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Edenborn is a 2004 novel by Nick Sagan. It is the sequel to Idlewild, and takes place 18 years after that book. The sequel to this book and the final installment of the trilogy is Everfree.

Edenborn (Nick Sagan novel - front cover).jpg
First edition cover
AuthorNick Sagan
CountryUnited States
GenreScience fiction novel
PublisherPenguin Books (USA)
Publication date
Media typePrint (hardback & paperback)
Pages336 pp
Preceded byIdlewild 
Followed byEverfree 
For the American industrialist and inventor, see William Edenborn.

Plot summaryEdit

In the aftermath of a global plague and the death of all humans, a group of genetically altered posthumans raised in IVR, or Immersive Virtual Reality, are trying to rebuild society by cloning children. They're divided into two ideological factions, the rest being politically indifferent.

Vashti and Champagne's group in Munich, Germany, have formed a school in the Nymphenburg Palace for Posthuman children they've created, invulnerable to Black Ep because of genetically boosted immune systems. Due to the fact that females have a slightly stronger resistance to Black Ep and Vashti's belief in matriarchy, all the children are female. Nymphenburg is very structured, most of the children's time being rigidly scheduled. Vashti feels that humanity should be improved upon via genetic engineering, and leads most of the scientific aspects of Nymphenburg. Champagne is mostly responsible for taking care of the children, supplies, and gardening. The Nymphenburg children include fifteen-year-old Penelope, Sloane, and Tomi.

Isaac's group is based in Luxor, Egypt, which he has renamed Thebes, and is structured more like a traditional family. His children consist of both females and males, and are unaltered humans. Thebes is Sufi Muslim, and a more relaxed environment than Nymphenburg. They're protected from Black Ep by a retrovirus called BEAR. The Thebes children include Hessa, sixteen-year-old Mu'tazz and fifteen-year-old Haji. Though both camps survived Black Ep, both still work to cure it. The two camps have a short-term exchange program despite their incompatibility and the death of Hessa in a previous exchange.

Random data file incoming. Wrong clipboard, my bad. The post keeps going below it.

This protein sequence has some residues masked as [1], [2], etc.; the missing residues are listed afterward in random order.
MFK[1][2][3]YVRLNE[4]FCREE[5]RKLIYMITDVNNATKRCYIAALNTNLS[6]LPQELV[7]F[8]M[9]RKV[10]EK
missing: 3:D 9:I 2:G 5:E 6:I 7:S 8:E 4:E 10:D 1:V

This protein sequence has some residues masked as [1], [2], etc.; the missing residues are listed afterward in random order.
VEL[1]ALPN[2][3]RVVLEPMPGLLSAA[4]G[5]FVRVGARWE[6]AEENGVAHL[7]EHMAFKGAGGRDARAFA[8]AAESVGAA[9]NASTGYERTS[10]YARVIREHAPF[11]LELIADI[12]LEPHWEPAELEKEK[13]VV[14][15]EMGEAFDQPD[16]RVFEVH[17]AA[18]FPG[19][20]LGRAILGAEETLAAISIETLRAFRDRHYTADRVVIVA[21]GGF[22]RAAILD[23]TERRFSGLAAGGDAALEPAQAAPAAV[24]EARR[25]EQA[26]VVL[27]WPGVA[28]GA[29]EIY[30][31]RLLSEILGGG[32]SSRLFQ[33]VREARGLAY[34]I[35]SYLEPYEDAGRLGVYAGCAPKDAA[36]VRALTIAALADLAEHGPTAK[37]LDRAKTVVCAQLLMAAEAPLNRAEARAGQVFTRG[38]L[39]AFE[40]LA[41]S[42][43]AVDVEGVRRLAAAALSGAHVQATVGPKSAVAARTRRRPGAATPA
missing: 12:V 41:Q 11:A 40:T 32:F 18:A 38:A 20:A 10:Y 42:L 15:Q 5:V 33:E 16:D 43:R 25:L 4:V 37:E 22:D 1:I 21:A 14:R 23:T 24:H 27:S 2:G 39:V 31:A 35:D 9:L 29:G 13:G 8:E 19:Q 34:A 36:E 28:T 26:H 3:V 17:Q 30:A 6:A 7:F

The other three posthumans are either neutral or uninvolved in this debate. Pandora runs infrastructure repair and IVR, computer-generated virtual reality used as a school and hobby for the children in Nymphenburg. Halloween lives alone in North America, and opposes the very idea of repopulating Earth. The only person he'll speak to is Pandora. Fantasia is somewhere in North America as well, even more isolated than Halloween.

Haji is included in the exchange with Nymphenburg with two of his siblings, Ngozi and Dalila. Raised without some of the technology they use, Haji is delighted by it, but feels a certain unease. Vashti monitors all of their dealings and domains in IVR, and has it strictly censored. Vashti also controls the girls through virtual dollars given as pocket money, used to buy things in IVR.

Penny, the main character of the Munich base, showns signs of narcissism. She considers herself the best of her siblings, regarding them with either hatred or pity. She also believes she has the ability to "hex" people, crediting herself with the injury of her sister. When she hears that Pandora has become overworked and may need an assistant, she puts all her energy into getting the position, even bribing or blackmailing her sisters to convince Pandora to hire her. Penny wants to be "queen of the inside" by controlling IVR, thereby controlling her sisters.